Kitesurfing - school trip to Cape Verde - sports
Susanne Schwarztrauber surprised as a newcomer to the elite - but the search for sponsors makes their career planning difficult.
Vigorous gusts on the beach have robbed so many vacationers the last nerve. For kitesurfers, however, the fun does not begin until wind god Aeolus thinks well and blows plenty of wind. At kitesurfing World Cup in Tarifa, Spain, he stayed away. "With so little wind, unfortunately, I did not have a chance to show my best tricks - I did not really get out of the water with my 12 square meter kite," says Susanne Schwarztrauber. The 30-year-old from Bad Abbach is this year's only German kitesurfer, who plans to compete in all World Cups of the so-called GKA Kite World Tour.
In Tarifa ultimately only one round could take place, Schwarztrauber missed the jump into the semi-finals and just had to settle for fifth place. However, she did not find frustration with her. "That's okay, it's just a natural sport, so you always have to expect it to work that way."
Apart from the heavily weather-impaired World Cup in Spain, Schwarztrauber is doing extremely well this year. At the age of 30, she is a career changer and the World Cup in Cape Verde in February was her first professional competition in kite surfing ever - despite being on the board for 13 years as often as possible: "On Lake Garda I have kites for the first time Seen in the water and was fascinated from the beginning, after my graduation I moved directly to the North Sea and went there for the first time my passion. "
But as "Bavarian Kindl", the longing for the homeland was soon too great, so that Schwarztrauber decided to move back to the south and study pharmacy in Austria. "I've tried to get away from the water a bit and turn the desire for water into the desire for snow," she says. "That did not help, I've sometimes suffered from not being by the sea." That's why the diploma thesis went on to the Netherlands, more precisely to Amsterdam. There, she wanted to research for funds against the pair of larches, a parasite spread mainly in Africa. But at some point, the urge to kite was just too big: "Since the show's launch four years ago, my dream was to be part of the World Tour, so after graduation I overcame myself and made the dream a reality."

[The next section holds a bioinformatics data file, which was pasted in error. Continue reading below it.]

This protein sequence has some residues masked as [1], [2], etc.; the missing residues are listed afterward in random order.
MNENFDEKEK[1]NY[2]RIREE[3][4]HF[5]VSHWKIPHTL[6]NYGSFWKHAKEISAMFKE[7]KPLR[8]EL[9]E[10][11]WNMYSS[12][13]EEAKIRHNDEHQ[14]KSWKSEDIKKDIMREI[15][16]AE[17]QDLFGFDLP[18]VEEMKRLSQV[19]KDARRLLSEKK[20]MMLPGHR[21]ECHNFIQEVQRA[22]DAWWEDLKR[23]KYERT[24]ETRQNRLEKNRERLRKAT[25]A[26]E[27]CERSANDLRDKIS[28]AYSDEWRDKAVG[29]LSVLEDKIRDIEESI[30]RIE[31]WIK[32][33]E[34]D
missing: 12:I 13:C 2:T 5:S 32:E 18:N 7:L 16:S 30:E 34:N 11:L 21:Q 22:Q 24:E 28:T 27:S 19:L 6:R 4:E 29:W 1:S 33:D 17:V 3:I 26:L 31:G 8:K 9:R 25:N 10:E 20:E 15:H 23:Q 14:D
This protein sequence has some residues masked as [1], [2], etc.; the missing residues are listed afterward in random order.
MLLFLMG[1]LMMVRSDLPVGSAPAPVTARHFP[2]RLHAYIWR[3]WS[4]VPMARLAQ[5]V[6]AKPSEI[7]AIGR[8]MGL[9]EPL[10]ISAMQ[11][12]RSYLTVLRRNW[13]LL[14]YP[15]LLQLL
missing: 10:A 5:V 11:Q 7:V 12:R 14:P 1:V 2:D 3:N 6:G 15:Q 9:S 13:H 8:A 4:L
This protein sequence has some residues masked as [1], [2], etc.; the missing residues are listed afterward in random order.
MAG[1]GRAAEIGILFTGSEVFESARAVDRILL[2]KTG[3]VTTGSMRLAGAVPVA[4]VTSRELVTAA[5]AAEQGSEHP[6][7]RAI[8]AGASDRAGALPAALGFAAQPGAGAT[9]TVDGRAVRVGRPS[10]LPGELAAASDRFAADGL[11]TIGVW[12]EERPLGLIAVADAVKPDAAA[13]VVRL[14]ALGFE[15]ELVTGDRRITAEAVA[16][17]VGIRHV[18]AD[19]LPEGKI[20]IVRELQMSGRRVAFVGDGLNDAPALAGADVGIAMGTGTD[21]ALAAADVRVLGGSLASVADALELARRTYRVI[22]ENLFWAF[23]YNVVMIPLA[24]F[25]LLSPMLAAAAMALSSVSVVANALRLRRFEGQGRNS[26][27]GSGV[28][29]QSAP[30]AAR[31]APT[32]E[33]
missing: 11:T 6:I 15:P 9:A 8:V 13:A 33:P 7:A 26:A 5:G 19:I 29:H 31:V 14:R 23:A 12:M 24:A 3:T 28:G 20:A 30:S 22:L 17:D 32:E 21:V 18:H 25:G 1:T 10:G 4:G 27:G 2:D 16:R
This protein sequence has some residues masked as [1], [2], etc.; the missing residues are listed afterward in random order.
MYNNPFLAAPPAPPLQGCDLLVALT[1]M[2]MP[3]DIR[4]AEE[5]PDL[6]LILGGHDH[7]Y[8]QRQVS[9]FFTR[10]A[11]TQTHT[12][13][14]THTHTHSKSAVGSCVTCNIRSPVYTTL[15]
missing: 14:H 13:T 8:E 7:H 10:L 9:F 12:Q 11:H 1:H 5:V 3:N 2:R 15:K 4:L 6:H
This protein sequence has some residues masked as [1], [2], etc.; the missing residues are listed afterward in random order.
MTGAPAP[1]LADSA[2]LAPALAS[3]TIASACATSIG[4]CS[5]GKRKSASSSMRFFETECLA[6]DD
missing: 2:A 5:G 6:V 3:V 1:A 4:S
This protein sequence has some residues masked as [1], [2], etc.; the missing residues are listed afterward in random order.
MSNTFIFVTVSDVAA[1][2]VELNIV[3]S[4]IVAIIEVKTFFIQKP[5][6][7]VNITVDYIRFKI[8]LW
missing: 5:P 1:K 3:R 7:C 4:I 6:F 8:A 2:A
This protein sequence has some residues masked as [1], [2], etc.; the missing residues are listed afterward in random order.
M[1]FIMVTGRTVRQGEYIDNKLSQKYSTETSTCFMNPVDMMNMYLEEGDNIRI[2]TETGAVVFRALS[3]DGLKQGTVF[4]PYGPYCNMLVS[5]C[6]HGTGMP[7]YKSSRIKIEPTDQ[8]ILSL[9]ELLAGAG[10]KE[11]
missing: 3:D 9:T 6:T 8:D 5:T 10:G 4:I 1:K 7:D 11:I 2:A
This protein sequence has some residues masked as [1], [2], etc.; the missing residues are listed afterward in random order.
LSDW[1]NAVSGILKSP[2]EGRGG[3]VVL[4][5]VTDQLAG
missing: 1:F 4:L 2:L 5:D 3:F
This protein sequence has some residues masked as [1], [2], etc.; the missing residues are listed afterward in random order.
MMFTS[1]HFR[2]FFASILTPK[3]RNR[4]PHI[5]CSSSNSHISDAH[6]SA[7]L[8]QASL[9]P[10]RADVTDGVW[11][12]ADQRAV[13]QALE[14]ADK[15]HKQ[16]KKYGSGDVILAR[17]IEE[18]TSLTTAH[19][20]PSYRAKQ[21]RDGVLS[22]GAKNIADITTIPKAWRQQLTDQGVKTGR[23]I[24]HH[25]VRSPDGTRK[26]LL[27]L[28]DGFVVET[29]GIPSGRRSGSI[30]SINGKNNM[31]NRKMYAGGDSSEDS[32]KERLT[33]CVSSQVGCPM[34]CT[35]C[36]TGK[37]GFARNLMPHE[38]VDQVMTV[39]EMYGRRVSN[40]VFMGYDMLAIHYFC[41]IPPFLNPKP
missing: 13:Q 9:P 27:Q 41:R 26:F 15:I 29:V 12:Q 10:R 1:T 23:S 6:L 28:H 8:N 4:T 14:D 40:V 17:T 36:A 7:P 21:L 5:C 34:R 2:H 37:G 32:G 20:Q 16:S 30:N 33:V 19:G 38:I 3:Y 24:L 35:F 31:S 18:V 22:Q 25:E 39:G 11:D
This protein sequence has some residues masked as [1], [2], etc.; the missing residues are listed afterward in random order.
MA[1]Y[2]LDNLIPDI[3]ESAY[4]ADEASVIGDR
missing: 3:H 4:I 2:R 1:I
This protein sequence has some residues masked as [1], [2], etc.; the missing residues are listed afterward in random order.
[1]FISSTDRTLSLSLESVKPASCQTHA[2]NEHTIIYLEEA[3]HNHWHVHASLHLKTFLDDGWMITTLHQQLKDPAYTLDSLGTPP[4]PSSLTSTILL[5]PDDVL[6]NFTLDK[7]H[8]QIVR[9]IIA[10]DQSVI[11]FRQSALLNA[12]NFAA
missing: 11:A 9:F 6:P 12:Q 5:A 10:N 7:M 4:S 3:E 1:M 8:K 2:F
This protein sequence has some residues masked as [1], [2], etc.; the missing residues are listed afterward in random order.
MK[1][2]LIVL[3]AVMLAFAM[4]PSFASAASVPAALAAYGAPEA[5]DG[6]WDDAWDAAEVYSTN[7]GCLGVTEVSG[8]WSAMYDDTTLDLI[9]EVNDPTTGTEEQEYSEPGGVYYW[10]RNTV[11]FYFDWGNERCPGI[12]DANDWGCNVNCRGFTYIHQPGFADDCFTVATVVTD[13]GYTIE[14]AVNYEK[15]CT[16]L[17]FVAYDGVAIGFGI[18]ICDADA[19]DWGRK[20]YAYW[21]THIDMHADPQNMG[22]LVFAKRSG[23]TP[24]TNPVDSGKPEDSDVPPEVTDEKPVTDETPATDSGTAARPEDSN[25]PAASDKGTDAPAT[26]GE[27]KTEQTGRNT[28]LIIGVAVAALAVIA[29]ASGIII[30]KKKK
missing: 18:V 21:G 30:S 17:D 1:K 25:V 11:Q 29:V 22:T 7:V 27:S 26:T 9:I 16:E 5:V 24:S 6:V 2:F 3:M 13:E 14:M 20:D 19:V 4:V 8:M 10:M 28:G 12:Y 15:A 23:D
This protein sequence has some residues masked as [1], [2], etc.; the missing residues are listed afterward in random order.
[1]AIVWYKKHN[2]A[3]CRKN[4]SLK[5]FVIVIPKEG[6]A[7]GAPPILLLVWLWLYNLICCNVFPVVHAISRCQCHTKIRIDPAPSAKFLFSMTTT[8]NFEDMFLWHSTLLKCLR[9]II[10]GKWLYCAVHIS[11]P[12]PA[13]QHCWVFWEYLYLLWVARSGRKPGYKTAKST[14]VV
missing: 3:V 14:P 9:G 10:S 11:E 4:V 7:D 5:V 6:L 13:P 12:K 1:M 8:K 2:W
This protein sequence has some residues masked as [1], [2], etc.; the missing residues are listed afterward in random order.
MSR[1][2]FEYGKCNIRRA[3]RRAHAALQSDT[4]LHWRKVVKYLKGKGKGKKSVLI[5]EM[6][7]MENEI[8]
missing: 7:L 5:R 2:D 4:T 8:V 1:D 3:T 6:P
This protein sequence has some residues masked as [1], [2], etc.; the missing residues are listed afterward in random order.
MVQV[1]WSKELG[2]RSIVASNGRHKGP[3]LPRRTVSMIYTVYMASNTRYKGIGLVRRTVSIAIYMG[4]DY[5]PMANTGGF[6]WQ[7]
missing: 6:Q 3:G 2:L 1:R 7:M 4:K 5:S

How much talent she has proved Schwarztrauber then also directly at the second stop in June on Sylt: As a newcomer, she managed the leap to the podium, by the third place, she pushed in the overall standings even in fourth place. "It blew me away and I had tears of joy in my eyes when I got to the beach and was told I was third," she says. Schwarztrauber does not feel any pressure, the fun is in the foreground: "That is also because I have - in contrast to many other participants here - a relatively reasonable plan B." Most of the field earns kiting outside the World Tour, either as the owner of a kite surfing school or just as a surf instructor. But no matter how, all those who are there, says Schwarztrauber, get along great. "Sure: When it comes to who is at the top of the podium at the top, it's already in the water around, but once the competition is over, you hit, hugs and drinks a beer in the evening."
That too is one reason why, following the successes of recent weeks, Schwarztrauber has decided to take the other stations this year as well. "It feels like a school trip, except that the class does not come from Bad Abbach, but from all over the world," says the Niederbayerin. As with a school trip, the trips to the locations must of course be financed out of pocket, the organizer does not pay any expenses. It can be difficult without sponsors. Schwarztrauber is currently living from her savings, has spent the night in a caravan in a field during the World Cup in Tarifa. "This is sometimes frustrating, so far hardly any sponsors have reported," she says. "For many, the risk of investing in a trend sport is too great, even though our sport looks spectacular."
Only the top three kiters could live off the sport, and ironically, these are the Cape Verde men who invented this discipline, the Strapless Freestyle. Compared to normal kite surfing, the surfers are standing on a kind of surfboard without a mount. In the appropriate wind and waves, the athletes are then catapulted over six meters into the air and try to impress the judges with virtuoso tricks.
In Paris in 2024, kiteboarding will be part of the Olympic program for the first time - but only in a discipline where speed on shallow waters is important. "I doubt that I can retrain and reach Olympic level within five years," says Schwarztrauber. She does not believe that Strapless Freestyle will be recorded soon. But their sport depends on too many natural factors: "In contrast to other water sports, we are not only dependent on the right wind, but also on the right waves." This is already causing many organizers headaches. "
Four more World Cups will take place this year: In September the kite surfers will travel to Mauritius, then to Morocco and finally to Brazil for two stops. Whether Susanne Schwarztrauber is there until the very end depends on her financial situation. She would like, but: "If I realize that I have to turn every penny for the tour, then the fun is lost quickly," she says. And fun is known to be the most important thing in kitesurfing.